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System Rush Review

Developer: Ideaworks 3D Publisher: Nokia
Release Date: September 2005 Also On: None

The Nokia N-Gage is a system that has been floundering for months. Its last major hit, Splinter Cell: Chaos Theory, was released in March. Fortunately for fans of the N-Gage (myself included), System Rush breaks this streak of silence from the Big N. It hasn’t been since Colin McRae that the N-Gage has had an A+ game. System Rush is the killer-app that N-Gage gamers have been craving for nearly a year.

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You take the role of a “hacker who created a sophisticated program to cleanse any network of malicious hacker activity. However, in the wrong hands, this code can be used as a ‘logic bomb’ to obliterate any network and leave a company crippled. The code is stolen by a group of ‘black hat’ hackers working for a global network of evil multinationals who intend to use the code to bring down rival corporations. The player needs to infiltrate these evil corporations and steal back his program before being framed with the most high profile hack the world has ever seen.�

Okay, so we aren’t playing this game for its storyline. Basically, you’re playing a 3D F-Zero game on a Nokia handheld. You don’t actually ‘hack’ anything; you race things called modules inside this computer program that try to stop your racer from hacking into the corporations’ system. There is no second place in this game. If you lose a race, you have to restart the race until you win. Either you succeed or don’t succeed in hacking the system.

The computer in each race consists of seven destructible ‘modules’. By racing close to your enemies and taking their energy, you can destroy them. These enemies, if in close enough proximity, can give your vehicle energy. An energy bar runs at the bottom of the screen. Run out of energy and your vehicle will explode. Sucking your enemies’ energy will come in handy once your races extend to three laps, as the more you crash into walls, land on traps, etc., your vehicle will take a beating.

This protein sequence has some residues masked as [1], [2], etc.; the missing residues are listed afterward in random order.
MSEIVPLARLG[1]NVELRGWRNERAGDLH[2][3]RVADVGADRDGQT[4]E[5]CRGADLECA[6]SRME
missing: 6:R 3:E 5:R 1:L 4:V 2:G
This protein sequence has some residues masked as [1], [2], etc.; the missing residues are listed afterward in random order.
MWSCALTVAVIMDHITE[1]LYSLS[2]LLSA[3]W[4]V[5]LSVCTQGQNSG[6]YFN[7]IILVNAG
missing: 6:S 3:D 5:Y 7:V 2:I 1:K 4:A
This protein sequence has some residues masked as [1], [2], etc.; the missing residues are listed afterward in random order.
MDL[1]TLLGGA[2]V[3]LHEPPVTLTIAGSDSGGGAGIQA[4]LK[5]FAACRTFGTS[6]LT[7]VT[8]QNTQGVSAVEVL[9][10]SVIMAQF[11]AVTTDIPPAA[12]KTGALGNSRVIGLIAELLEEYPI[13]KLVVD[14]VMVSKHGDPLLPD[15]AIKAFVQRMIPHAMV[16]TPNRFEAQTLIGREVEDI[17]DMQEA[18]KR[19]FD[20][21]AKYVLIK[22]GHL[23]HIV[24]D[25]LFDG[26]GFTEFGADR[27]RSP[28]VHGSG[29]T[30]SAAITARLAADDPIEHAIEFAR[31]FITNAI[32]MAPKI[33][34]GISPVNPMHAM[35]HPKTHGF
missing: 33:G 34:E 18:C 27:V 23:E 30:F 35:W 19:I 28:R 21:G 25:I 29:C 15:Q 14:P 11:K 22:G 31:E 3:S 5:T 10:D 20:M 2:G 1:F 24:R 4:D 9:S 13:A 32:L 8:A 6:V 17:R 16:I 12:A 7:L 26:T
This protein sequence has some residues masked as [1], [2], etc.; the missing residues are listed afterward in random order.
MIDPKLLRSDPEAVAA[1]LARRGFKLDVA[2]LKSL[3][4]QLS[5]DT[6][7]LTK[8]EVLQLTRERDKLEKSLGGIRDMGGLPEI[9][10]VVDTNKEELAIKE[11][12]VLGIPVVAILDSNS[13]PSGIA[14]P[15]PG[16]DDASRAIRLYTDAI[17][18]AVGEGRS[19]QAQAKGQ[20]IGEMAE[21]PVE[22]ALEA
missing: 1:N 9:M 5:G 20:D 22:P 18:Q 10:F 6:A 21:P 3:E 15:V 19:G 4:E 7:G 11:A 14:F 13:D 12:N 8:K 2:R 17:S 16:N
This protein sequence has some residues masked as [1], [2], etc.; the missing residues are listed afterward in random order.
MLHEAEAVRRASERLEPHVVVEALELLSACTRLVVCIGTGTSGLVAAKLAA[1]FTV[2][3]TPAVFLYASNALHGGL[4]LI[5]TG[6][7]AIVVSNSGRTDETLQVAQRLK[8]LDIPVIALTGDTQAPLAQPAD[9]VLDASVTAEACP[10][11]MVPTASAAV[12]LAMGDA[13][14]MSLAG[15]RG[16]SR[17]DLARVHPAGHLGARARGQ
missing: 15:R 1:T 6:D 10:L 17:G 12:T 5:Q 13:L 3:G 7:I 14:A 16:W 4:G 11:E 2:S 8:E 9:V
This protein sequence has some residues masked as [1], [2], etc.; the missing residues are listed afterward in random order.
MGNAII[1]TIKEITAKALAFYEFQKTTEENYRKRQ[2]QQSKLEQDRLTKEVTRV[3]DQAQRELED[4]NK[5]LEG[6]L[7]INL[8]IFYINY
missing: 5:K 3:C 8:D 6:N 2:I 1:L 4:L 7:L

Expect to ‘hack’ across North America, Europe, South America, and Asia. Each virtual world has its own setting with various themes. South America, for instance, has the feel of a tropical rainforest with Native American visuals sprawled throughout the race track. North America has dollar signs, the Statute of Liberty, Uncle Sam, the American flag, and is predominately blue and white with a red vehicle. Asia’s course meanwhile is red (communist, anyone?) with missiles, a radioactive sign, etc. as their overlying theme.

The controls in System Rush are a cinch. Nobody should have trouble picking this game up and playing it. Five accelerates, two jumps (air mode), seven is used for power-up, and the controller pad to move left and right. Each race you win gives you upgrade points for your vehicle. This can improve the grip, speed, aero, or drift. Which I should also mention; if you find ramps, you can jump and get good air, gliding over the track. This is often necessary to reach power-ups.

System Rush doesn’t put much emphasis on power-ups, which is a positive, in my opinion. Developers sometimes lose track of the direction they’re taking a game when they throw in power-ups when its purpose is either unknown or irrelevant to the stakes of the race. Each power-up has a specific purpose in System Rush. Freeze will temporarily pause enemies (and I do mean temporary; only about two seconds), boost will speed you up, shield will protect your vehicle, and then there’s a health power-up.

The single-player Story has over 50 individual races across several tracks. Races take place in groups of three (first is one lap, second is two laps, third is three with a boss). While you’ll only race on one track in each group (three consecutive races on the same track), the tracks are configured differently. Aside from Story, there is also Free Hack (choose a single-player race), GP Mode (play multiple races and earn points), Bluetooth multi-player, Shadow Races online, and Multiplayer GP.

System Rush has a surprisingly steady frame rate with little choppiness to speak of. I was hard-pressed to find anything wrong with the graphics. The tracks are beautifully rendered with this virtual computer world look to them, a nice variety of tracks and vehicles, and solid comic-book cut-scenes. My biggest complaint isn’t with the graphics, but with the story. Aside from the cut-scene visuals, the story as a whole is an abysmal failure.

If you’re a fan of the F-Zero franchise, System Rush will be a welcome addition to your N-Gage collection of games. It doesn’t have the annoying deaths like F-Zero did in the SNES days, but be prepared for difficult races against the advanced AI. Combined with its impressive gameplay, real sense of speed on a portable device, and a steady frame rate, System Rush is the killer-app that N-Gage has needed.

Graphics: 10
Sound: 8
Gameplay: 9.5
Creativity: 9
Replay Value/Game Length: 9.5
Final: 9.5
Written by Kyle Review Guide